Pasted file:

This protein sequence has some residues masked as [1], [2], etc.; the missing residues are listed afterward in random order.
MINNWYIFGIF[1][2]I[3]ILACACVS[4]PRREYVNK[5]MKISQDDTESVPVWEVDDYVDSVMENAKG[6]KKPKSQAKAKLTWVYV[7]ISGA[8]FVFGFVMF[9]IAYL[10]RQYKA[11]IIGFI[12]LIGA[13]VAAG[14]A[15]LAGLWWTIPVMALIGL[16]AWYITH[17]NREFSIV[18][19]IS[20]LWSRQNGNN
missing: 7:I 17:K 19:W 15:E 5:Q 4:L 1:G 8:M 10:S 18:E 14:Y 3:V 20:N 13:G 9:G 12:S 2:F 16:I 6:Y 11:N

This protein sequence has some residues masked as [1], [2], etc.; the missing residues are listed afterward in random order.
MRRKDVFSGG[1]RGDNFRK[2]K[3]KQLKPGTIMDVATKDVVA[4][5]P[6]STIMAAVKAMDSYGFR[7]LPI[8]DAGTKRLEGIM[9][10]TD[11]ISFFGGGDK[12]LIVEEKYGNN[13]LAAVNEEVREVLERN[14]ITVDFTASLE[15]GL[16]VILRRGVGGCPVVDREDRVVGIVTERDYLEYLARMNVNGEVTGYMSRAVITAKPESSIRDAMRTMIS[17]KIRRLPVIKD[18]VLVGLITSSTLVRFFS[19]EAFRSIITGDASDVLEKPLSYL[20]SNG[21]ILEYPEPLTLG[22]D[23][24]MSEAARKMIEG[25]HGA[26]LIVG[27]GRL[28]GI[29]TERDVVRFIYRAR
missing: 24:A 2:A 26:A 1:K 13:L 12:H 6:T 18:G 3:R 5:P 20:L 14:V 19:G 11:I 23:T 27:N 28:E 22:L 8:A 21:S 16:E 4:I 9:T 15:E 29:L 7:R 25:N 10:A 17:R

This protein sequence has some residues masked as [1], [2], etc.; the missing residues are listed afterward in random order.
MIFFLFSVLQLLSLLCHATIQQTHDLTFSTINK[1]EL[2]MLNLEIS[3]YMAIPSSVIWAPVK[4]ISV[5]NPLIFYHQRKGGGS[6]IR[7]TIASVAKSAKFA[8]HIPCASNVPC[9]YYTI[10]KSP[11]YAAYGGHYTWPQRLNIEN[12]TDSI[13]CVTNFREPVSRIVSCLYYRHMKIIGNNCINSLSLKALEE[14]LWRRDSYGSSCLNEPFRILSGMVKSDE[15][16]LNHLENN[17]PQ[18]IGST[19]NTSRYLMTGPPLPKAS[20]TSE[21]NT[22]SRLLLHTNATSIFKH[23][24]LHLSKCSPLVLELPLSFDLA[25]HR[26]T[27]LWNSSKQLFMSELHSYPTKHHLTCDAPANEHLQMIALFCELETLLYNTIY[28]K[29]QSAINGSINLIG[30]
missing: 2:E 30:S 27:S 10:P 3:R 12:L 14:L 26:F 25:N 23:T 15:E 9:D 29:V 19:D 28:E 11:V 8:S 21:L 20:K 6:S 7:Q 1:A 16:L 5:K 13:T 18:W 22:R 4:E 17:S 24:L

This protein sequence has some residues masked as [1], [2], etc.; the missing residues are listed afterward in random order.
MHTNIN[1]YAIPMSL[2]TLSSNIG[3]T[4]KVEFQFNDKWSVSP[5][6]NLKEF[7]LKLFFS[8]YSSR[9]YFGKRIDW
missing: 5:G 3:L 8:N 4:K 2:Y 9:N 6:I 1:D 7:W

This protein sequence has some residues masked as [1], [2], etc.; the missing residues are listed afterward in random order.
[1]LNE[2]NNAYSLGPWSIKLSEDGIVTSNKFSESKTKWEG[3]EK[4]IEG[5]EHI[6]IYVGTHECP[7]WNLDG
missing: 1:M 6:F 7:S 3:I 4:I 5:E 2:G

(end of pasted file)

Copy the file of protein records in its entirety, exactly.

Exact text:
This protein sequence has some residues masked as [1], [2], etc.; the missing residues are listed afterward in random order.
MINNWYIFGIF[1][2]I[3]ILACACVS[4]PRREYVNK[5]MKISQDDTESVPVWEVDDYVDSVMENAKG[6]KKPKSQAKAKLTWVYV[7]ISGA[8]FVFGFVMF[9]IAYL[10]RQYKA[11]IIGFI[12]LIGA[13]VAAG[14]A[15]LAGLWWTIPVMALIGL[16]AWYITH[17]NREFSIV[18][19]IS[20]LWSRQNGNN
missing: 7:I 17:K 19:W 15:E 5:Q 4:L 1:G 8:M 10:S 18:E 14:Y 3:V 20:N 13:G 9:G 12:S 2:F 16:I 6:Y 11:N

This protein sequence has some residues masked as [1], [2], etc.; the missing residues are listed afterward in random order.
MRRKDVFSGG[1]RGDNFRK[2]K[3]KQLKPGTIMDVATKDVVA[4][5]P[6]STIMAAVKAMDSYGFR[7]LPI[8]DAGTKRLEGIM[9][10]TD[11]ISFFGGGDK[12]LIVEEKYGNN[13]LAAVNEEVREVLERN[14]ITVDFTASLE[15]GL[16]VILRRGVGGCPVVDREDRVVGIVTERDYLEYLARMNVNGEVTGYMSRAVITAKPESSIRDAMRTMIS[17]KIRRLPVIKD[18]VLVGLITSSTLVRFFS[19]EAFRSIITGDASDVLEKPLSYL[20]SNG[21]ILEYPEPLTLG[22]D[23][24]MSEAARKMIEG[25]HGA[26]LIVG[27]GRL[28]GI[29]TERDVVRFIYRAR
missing: 24:A 2:A 26:A 1:K 13:L 12:H 6:T 18:G 3:R 5:P 20:L 14:V 19:G 11:I 23:T 27:N 28:E 22:L 8:A 21:S 16:E 4:I 9:T 15:E 29:L 7:R 25:N 10:A 17:R

This protein sequence has some residues masked as [1], [2], etc.; the missing residues are listed afterward in random order.
MIFFLFSVLQLLSLLCHATIQQTHDLTFSTINK[1]EL[2]MLNLEIS[3]YMAIPSSVIWAPVK[4]ISV[5]NPLIFYHQRKGGGS[6]IR[7]TIASVAKSAKFA[8]HIPCASNVPC[9]YYTI[10]KSP[11]YAAYGGHYTWPQRLNIEN[12]TDSI[13]CVTNFREPVSRIVSCLYYRHMKIIGNNCINSLSLKALEE[14]LWRRDSYGSSCLNEPFRILSGMVKSDE[15][16]LNHLENN[17]PQ[18]IGST[19]NTSRYLMTGPPLPKAS[20]TSE[21]NT[22]SRLLLHTNATSIFKH[23][24]LHLSKCSPLVLELPLSFDLA[25]HR[26]T[27]LWNSSKQLFMSELHSYPTKHHLTCDAPANEHLQMIALFCELETLLYNTIY[28]K[29]QSAINGSINLIG[30]
missing: 2:E 30:S 27:S 10:P 3:R 12:L 14:L 26:F 25:N 23:T 15:E 9:D 29:V 19:D 28:E 11:V 8:S 21:L 20:K 6:S 7:Q 1:A 16:L 5:K 13:T 18:W 22:R 4:E 17:S 24:L

This protein sequence has some residues masked as [1], [2], etc.; the missing residues are listed afterward in random order.
MHTNIN[1]YAIPMSL[2]TLSSNIG[3]T[4]KVEFQFNDKWSVSP[5][6]NLKEF[7]LKLFFS[8]YSSR[9]YFGKRIDW
missing: 5:G 3:L 8:N 4:K 2:Y 9:N 6:I 1:D 7:W

This protein sequence has some residues masked as [1], [2], etc.; the missing residues are listed afterward in random order.
[1]LNE[2]NNAYSLGPWSIKLSEDGIVTSNKFSESKTKWEG[3]EK[4]IEG[5]EHI[6]IYVGTHECP[7]WNLDG
missing: 1:M 6:F 7:S 3:I 4:I 5:E 2:G